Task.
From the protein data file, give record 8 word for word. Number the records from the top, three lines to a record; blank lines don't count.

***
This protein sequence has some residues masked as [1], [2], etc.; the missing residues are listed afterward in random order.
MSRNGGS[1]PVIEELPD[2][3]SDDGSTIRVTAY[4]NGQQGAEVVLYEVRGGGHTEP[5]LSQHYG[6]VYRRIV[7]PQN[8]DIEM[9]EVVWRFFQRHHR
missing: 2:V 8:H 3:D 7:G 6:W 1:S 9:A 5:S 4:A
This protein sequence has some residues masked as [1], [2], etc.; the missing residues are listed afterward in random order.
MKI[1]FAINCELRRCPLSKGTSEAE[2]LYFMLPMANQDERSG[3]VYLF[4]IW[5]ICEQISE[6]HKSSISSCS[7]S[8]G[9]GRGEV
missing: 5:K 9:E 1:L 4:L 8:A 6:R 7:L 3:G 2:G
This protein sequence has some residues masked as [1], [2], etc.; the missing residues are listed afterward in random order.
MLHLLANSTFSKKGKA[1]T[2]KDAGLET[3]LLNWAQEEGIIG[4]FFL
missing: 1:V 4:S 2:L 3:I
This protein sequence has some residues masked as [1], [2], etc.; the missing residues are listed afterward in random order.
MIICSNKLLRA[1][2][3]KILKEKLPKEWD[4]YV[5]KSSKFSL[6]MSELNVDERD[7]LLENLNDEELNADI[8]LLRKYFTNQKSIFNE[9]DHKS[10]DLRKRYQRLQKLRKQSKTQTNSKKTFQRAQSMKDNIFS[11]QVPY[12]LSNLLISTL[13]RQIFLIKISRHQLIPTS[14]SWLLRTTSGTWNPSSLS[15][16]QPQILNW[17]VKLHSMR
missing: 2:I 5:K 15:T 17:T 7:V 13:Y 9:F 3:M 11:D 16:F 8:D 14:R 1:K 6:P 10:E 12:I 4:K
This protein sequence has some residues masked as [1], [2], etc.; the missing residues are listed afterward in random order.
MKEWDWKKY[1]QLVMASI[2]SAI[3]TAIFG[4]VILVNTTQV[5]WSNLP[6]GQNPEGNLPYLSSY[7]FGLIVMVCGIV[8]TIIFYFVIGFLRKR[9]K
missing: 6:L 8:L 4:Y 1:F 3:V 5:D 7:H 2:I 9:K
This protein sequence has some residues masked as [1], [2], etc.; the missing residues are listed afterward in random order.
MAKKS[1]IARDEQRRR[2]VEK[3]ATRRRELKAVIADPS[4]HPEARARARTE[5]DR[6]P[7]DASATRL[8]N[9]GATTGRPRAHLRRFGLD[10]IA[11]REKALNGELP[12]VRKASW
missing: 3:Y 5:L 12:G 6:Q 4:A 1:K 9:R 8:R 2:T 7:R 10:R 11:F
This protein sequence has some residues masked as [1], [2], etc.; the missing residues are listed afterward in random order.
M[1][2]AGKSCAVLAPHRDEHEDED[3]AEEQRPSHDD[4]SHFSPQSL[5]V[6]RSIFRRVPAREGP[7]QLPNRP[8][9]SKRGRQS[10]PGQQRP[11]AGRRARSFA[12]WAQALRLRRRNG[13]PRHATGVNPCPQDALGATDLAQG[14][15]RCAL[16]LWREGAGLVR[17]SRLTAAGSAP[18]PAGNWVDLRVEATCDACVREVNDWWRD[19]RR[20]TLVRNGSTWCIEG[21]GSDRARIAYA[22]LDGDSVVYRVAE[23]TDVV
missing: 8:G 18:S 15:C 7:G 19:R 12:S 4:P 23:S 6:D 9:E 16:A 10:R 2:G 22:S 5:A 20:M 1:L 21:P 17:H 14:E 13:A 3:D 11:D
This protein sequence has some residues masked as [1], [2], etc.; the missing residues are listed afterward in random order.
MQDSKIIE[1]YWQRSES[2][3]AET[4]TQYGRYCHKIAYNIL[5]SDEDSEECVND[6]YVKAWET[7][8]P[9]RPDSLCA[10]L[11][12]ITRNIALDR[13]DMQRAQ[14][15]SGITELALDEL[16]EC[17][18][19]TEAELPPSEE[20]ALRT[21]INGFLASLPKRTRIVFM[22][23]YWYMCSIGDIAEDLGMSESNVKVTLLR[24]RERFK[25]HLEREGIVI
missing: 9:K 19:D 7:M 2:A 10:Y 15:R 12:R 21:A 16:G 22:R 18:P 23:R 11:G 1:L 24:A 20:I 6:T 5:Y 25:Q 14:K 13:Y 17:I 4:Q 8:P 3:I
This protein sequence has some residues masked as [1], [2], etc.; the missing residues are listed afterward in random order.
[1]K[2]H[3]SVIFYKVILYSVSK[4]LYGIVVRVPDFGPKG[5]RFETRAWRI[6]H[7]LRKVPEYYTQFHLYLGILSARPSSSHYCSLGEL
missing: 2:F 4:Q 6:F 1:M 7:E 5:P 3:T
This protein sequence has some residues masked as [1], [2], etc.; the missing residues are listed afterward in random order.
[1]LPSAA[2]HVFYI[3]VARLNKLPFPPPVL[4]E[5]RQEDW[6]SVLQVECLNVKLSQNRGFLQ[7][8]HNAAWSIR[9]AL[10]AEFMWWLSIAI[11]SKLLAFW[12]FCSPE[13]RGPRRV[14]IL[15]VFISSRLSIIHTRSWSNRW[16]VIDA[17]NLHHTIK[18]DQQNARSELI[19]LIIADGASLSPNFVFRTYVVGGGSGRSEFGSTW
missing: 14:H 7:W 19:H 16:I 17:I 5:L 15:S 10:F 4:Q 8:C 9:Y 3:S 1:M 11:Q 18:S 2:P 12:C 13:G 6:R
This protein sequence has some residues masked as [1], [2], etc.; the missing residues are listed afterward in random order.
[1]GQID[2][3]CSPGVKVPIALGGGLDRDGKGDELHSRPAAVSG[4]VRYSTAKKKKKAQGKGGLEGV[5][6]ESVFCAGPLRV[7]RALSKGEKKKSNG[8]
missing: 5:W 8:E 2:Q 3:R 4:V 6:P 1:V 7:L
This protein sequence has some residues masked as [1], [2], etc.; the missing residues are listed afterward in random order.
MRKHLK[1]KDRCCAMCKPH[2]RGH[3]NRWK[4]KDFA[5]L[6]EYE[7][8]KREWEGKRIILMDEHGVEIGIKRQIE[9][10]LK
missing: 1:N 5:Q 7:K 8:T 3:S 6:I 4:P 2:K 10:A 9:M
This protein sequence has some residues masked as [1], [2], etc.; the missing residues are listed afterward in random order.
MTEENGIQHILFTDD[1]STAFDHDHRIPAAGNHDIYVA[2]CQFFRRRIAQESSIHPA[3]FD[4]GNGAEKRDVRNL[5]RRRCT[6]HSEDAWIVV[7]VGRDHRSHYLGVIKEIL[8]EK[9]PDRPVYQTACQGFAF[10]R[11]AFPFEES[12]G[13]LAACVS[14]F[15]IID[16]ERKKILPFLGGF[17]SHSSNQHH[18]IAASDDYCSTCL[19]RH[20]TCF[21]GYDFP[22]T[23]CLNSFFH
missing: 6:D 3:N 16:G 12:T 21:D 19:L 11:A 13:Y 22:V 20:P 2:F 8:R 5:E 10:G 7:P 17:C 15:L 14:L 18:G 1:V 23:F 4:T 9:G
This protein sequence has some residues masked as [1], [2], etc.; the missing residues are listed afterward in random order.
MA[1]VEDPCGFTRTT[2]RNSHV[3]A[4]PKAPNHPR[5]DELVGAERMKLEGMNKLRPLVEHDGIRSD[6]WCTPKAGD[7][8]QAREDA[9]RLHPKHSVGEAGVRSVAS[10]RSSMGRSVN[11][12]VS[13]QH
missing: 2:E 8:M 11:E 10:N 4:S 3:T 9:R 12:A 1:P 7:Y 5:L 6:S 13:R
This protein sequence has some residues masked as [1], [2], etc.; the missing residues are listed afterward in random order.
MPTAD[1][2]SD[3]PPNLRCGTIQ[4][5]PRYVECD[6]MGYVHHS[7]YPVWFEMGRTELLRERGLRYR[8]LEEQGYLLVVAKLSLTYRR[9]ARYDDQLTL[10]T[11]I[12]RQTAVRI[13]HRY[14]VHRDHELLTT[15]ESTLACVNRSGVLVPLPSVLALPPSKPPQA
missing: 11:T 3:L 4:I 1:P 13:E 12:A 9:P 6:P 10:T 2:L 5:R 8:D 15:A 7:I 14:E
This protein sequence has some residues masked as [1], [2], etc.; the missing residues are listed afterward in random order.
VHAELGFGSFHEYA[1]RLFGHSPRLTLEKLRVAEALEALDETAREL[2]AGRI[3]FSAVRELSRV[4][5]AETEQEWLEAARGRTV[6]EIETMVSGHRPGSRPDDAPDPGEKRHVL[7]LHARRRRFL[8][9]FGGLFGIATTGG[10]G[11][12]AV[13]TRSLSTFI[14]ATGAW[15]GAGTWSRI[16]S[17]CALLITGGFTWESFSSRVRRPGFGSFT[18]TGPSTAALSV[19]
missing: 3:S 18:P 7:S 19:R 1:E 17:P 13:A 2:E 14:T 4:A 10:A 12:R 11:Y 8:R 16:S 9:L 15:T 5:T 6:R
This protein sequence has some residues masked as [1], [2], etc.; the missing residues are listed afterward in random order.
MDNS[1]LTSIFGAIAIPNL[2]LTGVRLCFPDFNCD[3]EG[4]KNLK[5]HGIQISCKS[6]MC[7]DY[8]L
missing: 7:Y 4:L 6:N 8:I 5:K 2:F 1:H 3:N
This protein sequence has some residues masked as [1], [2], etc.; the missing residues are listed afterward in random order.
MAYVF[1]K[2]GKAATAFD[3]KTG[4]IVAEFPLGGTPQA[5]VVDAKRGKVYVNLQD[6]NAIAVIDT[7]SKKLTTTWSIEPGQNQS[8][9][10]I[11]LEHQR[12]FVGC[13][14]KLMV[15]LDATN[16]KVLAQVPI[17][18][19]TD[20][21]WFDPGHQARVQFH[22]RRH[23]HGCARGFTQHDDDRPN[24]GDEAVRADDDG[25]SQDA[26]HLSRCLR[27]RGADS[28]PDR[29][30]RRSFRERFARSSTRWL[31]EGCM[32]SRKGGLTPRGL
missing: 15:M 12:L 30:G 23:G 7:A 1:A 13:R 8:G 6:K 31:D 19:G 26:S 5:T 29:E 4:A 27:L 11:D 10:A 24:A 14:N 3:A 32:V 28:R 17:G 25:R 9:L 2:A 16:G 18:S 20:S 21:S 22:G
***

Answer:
This protein sequence has some residues masked as [1], [2], etc.; the missing residues are listed afterward in random order.
MQDSKIIE[1]YWQRSES[2][3]AET[4]TQYGRYCHKIAYNIL[5]SDEDSEECVND[6]YVKAWET[7][8]P[9]RPDSLCA[10]L[11][12]ITRNIALDR[13]DMQRAQ[14][15]SGITELALDEL[16]EC[17][18][19]TEAELPPSEE[20]ALRT[21]INGFLASLPKRTRIVFM[22][23]YWYMCSIGDIAEDLGMSESNVKVTLLR[24]RERFK[25]HLEREGIVI
missing: 9:K 19:D 7:M 2:A 10:Y 15:R 12:R 21:A 16:G 22:R 18:P 23:R 11:G 1:L 24:A 20:I 6:T 5:Y 25:Q 14:K 13:Y 17:I 4:Q 8:P 3:I